1. Remote Work Security: Organizations need to ensure their data and applications are secure when accessed remotely—without limiting access to employees who need it. Because remote employees want to access company resources and data on personal devices and public internet, it can be challenging to secure these devices in order to protect sensitive data.

    These security risks can be mitigated by implementing endpoint security to manage which devices can access corporate data as well as secure sign on and encryption to protect data on public networks. However, it’s easy for these point security solutions to hinder the easy access to corporate resources that remote workers need. The safest way to protect remote workers is to have them sign into a secure digital workspace where all their apps, documents, and data are ready to use—all while sensitive information is protected behind a corporate firewall.
  2. Network performance: It’s also important that remote employees who use public internet connections or share broadband with family can access cloud applications to do their work without seeing a decline in performance. If remote workers rely on slow or shared broadband, they can encounter poor performance from their work applications. This hurts their productivity and leads to a frustrating work experience.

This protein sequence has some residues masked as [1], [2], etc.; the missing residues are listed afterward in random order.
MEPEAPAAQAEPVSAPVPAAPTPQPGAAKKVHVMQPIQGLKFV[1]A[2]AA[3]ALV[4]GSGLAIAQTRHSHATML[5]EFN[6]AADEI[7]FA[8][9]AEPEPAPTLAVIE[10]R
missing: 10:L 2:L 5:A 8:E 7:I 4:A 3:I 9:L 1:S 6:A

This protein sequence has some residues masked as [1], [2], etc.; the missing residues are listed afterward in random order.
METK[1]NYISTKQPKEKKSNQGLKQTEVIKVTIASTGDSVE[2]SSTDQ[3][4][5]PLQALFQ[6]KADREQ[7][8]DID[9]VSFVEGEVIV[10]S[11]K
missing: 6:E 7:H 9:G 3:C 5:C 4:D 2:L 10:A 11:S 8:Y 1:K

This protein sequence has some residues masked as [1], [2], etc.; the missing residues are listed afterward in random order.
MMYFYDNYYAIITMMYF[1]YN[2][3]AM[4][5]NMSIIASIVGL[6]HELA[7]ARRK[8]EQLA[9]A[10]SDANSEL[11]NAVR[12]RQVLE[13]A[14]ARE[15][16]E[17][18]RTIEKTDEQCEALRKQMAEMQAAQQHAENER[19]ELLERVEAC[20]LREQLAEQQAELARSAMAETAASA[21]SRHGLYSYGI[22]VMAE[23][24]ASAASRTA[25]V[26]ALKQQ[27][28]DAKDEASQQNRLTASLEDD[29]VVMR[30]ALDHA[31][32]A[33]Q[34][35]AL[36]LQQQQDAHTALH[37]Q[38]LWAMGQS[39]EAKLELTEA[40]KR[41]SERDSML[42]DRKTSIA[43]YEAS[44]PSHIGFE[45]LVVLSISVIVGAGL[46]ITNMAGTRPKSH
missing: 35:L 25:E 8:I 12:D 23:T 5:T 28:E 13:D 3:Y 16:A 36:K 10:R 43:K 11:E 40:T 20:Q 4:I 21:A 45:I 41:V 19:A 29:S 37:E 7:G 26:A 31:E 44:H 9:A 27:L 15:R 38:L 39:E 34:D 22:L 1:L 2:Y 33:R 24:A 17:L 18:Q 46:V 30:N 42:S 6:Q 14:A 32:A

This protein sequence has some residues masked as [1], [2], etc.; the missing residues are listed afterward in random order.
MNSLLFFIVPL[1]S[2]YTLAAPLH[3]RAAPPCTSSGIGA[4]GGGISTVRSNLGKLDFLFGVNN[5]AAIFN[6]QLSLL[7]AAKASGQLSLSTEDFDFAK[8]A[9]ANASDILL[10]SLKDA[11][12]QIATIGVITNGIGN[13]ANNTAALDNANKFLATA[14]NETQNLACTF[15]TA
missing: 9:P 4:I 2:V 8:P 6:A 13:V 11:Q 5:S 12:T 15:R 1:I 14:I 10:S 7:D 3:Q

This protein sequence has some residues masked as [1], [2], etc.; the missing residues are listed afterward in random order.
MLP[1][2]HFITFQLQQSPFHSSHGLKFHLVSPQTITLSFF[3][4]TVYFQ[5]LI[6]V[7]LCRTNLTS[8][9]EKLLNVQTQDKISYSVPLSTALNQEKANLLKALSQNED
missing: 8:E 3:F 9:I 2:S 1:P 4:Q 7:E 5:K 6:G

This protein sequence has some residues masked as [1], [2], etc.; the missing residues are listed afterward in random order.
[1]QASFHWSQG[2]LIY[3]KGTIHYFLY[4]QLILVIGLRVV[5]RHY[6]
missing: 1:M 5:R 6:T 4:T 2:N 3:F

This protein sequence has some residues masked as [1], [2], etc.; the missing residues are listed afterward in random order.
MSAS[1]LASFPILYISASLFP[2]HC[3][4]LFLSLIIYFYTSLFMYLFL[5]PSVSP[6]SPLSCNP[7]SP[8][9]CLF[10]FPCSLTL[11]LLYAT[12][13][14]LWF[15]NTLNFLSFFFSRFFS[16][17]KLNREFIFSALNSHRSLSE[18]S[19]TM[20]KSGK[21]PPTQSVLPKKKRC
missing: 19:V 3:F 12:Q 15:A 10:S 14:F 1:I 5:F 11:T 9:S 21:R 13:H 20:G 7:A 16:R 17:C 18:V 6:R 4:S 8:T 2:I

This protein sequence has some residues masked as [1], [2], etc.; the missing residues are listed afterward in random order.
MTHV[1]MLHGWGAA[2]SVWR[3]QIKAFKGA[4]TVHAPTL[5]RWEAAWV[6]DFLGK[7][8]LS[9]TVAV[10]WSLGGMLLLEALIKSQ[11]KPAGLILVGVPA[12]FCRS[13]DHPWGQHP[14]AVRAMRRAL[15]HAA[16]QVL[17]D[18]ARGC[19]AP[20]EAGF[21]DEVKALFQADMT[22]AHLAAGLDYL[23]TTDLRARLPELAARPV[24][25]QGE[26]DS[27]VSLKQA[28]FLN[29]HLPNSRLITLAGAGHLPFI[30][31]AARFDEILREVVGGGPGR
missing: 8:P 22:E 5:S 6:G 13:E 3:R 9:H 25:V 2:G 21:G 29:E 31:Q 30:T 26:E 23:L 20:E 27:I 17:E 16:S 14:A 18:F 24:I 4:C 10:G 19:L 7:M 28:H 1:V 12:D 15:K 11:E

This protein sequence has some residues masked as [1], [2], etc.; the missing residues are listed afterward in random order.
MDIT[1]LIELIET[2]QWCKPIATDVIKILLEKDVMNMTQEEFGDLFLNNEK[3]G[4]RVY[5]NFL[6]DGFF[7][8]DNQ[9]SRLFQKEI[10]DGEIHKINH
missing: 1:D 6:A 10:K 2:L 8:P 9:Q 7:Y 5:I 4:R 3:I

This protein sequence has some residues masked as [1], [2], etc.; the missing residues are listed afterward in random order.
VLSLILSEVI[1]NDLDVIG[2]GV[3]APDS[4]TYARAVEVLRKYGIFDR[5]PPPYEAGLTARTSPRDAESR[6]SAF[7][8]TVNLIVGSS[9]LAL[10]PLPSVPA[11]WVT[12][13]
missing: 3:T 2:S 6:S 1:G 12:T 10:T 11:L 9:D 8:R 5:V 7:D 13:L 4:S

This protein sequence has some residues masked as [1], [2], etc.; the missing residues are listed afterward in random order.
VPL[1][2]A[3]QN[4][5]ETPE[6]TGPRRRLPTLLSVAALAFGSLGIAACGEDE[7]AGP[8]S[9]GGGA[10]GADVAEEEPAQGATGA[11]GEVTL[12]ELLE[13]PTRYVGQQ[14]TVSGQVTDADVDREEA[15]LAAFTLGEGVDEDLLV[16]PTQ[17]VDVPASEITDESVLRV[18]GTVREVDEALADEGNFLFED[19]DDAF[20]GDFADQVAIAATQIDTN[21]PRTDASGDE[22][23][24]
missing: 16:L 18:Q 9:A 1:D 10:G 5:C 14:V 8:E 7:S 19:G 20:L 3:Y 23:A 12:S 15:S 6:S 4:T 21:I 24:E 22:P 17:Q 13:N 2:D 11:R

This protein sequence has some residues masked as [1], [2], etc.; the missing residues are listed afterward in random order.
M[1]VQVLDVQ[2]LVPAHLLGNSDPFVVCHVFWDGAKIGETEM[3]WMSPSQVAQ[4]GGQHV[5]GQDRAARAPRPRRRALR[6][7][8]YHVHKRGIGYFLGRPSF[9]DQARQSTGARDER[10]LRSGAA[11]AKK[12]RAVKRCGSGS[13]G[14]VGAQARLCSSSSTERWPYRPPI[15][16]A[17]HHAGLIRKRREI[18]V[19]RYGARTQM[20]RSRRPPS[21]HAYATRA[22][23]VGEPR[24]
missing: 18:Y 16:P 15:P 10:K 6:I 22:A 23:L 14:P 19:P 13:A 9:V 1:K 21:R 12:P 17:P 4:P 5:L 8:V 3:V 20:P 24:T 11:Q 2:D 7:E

This network performance risk can be mitigated by using a software-defined wide area network (SD-WAN) that can ensure reliable application connectivity and strong app performance. This SD-WAN can utilize link failover and connectivity intelligence to monitor the health of remote workers’ internet connection. If the bandwidth drops, this SD-WAN can then transition the cloud application to a more reliable connection without the remote workers noticing any disruption to their experience.
  3. Employee management: Managers who aren’t experienced with remote teams can find it difficult to manage workers who aren’t in the same building. These managers may worry remote workers will neglect their responsibilities or fail to get work done outside the company’s office space. It can also be a challenge to fully integrate remote employees on a cultural level to ensure they feel like and act like team members rather than siloed workers.

    The best way to mitigate these management risks is to ensure remote workers are accessible and connected to the rest of the team. Video conferencing check-ins with them can work similarly to face-to-face meetings with in-office employees. It’s also important to share expectations about how remote employees communicate and collaborate with coworkers in order to ensure the remote workforce knows how to work well with the rest of the team.

For a detailed look at how remote workforces are responding to the COVID-19 pandemic and its effect on global business, read this blog.